“But that’s not what they’re asking for,” I said.

“Well, what do you want to do?” he asked.

It goes like this: I am the janitor in a long hallway, mopping the floor after all the Warriors walked through with their muddy Bible-time shoes, clustered in a room with a locked door.  And that door’s window was just tall enough that I couldn’t see through it even on my tippy toes.  I keep mopping.  I put my ear to do the door.  Just murmurs.  I wait.

“Maybe I could get all the Prayer Warriors a glass of water?” I say.

“Maybe,” said my Someone, “but they are to be praying without ceasing.  That might be distracting.”

“Okay.”

I keep mopping.  I wait.  I remember there is another entrance to the Praying room.

“Maybe I could guard the back door to make sure no one else gets in while everyone is praying?  Like maybe a Heavenly Back Door guard dog?  Maybe Butter could help me?” I suggest.

“Maybe,” said my Someone.  This clearly wasn’t the answer.  I’ve read the Bible.  Dogs are for under the table scraps, not helpers.

I circle back around with my mop.  Then, I realize what is true: while everyone is busy in the room asking God to fix something, no one is trying to fix the thing itself.

“What if I maybe ask God if I can fix it?  Like, maybe I can say– Um, hey, merciful Jesus-Face, I know you are super busy with this room full of praying people, and totally take their request, but if there’s something I can do, just let me know, because I kind of feel like maybe we don’t really need you to step in to everything if there’s something we can do, okay?” I wait.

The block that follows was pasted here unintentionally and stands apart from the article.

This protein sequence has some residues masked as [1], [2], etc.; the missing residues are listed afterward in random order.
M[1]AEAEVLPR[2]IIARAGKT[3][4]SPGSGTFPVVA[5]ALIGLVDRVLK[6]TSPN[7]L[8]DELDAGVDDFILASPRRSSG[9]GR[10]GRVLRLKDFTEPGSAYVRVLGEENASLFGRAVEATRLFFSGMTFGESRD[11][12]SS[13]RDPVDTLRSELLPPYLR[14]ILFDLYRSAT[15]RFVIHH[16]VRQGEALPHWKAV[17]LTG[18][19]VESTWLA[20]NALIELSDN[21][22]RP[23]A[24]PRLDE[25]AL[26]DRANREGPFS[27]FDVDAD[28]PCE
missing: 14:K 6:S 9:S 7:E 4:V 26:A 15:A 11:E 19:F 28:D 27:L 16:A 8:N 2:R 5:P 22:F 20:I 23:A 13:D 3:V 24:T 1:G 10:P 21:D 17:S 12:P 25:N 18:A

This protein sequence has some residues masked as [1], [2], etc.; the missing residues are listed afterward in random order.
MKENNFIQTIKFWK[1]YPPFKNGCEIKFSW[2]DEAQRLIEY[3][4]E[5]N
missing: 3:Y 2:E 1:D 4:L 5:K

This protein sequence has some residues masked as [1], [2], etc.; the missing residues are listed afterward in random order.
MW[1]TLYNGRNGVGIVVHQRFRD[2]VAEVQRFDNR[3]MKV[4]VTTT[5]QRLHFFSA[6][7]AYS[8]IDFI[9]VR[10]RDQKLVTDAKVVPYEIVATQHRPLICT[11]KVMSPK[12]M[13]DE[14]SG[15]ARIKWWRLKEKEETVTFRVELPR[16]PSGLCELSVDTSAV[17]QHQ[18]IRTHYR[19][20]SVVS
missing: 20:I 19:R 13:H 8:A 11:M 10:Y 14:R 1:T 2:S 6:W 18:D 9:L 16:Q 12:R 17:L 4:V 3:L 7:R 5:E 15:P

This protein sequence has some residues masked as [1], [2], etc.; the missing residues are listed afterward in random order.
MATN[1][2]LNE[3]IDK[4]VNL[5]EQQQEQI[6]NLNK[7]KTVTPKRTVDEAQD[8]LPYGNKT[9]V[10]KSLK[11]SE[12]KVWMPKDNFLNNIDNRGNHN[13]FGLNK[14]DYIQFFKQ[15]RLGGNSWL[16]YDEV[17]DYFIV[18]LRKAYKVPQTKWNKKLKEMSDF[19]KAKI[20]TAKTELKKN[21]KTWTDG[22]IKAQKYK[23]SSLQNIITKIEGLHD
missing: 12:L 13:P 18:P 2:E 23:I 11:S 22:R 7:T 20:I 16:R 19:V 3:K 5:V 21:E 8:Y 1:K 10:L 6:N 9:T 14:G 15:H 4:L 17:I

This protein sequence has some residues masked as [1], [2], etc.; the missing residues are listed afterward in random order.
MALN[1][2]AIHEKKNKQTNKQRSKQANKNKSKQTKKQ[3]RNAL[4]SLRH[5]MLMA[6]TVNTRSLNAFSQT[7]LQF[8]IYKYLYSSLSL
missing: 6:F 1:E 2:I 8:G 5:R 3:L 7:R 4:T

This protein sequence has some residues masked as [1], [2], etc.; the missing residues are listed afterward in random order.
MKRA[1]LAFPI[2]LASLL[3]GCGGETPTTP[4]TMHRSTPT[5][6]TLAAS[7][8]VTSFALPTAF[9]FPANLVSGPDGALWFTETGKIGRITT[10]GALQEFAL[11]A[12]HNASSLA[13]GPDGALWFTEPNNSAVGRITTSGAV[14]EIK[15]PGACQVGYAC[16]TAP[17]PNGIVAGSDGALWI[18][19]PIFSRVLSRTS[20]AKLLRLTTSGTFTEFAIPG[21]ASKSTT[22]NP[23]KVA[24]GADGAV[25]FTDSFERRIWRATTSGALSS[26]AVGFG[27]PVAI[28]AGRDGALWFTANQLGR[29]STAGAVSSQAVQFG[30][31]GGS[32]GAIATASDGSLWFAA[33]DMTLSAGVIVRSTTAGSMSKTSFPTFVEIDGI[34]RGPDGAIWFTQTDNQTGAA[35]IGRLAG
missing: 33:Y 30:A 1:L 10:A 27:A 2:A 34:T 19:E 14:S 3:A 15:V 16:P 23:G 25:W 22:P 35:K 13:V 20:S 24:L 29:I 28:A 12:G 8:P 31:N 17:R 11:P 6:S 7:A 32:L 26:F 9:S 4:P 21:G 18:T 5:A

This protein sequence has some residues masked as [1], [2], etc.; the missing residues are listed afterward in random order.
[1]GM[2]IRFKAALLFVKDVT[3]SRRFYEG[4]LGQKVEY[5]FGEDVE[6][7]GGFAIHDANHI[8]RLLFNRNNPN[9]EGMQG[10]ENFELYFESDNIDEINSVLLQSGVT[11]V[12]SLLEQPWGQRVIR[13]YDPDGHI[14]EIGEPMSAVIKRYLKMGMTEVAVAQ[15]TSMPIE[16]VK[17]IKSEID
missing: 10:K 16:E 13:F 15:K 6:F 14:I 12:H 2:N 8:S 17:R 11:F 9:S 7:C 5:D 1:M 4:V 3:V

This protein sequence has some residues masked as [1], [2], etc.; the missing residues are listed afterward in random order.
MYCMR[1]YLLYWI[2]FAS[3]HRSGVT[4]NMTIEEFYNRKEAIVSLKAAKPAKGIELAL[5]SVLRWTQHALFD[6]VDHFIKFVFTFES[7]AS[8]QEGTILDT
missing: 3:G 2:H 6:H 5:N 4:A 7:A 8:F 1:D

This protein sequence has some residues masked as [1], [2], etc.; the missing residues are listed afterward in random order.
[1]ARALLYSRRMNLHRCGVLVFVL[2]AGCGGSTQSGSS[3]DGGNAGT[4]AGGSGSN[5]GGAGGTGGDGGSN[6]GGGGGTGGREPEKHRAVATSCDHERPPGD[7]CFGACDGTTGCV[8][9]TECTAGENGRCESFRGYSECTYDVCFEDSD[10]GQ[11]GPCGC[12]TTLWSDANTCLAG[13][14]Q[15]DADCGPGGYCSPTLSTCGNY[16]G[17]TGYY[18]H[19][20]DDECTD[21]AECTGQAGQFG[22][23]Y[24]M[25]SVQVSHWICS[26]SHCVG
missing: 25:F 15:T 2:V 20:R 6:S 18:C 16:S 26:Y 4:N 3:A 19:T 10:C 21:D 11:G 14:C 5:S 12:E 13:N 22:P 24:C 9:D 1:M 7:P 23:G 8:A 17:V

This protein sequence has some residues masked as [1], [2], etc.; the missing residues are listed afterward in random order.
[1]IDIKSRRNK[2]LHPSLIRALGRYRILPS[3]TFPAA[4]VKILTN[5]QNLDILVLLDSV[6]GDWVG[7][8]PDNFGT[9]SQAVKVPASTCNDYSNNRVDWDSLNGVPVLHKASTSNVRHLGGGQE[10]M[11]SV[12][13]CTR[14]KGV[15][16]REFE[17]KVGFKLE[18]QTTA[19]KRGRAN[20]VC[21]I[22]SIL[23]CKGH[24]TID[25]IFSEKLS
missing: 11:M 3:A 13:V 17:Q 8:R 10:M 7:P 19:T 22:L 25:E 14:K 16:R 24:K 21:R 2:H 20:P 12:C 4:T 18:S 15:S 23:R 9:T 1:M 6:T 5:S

My Someone waits.  Then he says, “But, then, aren’t you praying?”

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I wonder sometimes if maybe it’s more simple than praying.  I wonder sometimes if the way we ask for prayer is actually just asking for someone who knows something to help us.  Maybe I should be a better believer in miracles.  Or maybe I am– maybe I am coming to believe that we have everything we need already here to fix our toothaches and our broken hearts.  It’s just a matter of asking for it.  And maybe if we spent less time clogging the celestial phone lines and more time asking each other, we could have all of our prayers answered.  In an earthly sort of way.  Little bum feet don’t seem to get healed by asking God every day.  But asking a friend for help sometimes helps us meet God.  Even if it’s just a little God-Lady in Custer, South Dakota.

I wonder if it would make me a little less angry with God and a little more hopeful in humanity, too, if when we got what we needed, we said thank you to each other.  Praise you, God-Lady of South Dakota, who fixed my bum foot.  Praise you, little dog, for making my day better.  Praise you, Anonymous-You-Know-Who-You-Are’s, for helping me pay to fix my ailments.  Praise you, Angie, for answering my text.  Praise you, Ryan, for asking how I am feeling.  Praise you, my Someone, for this cup of coffee.

I could sing praises for an eternity this way.  I think God will, too.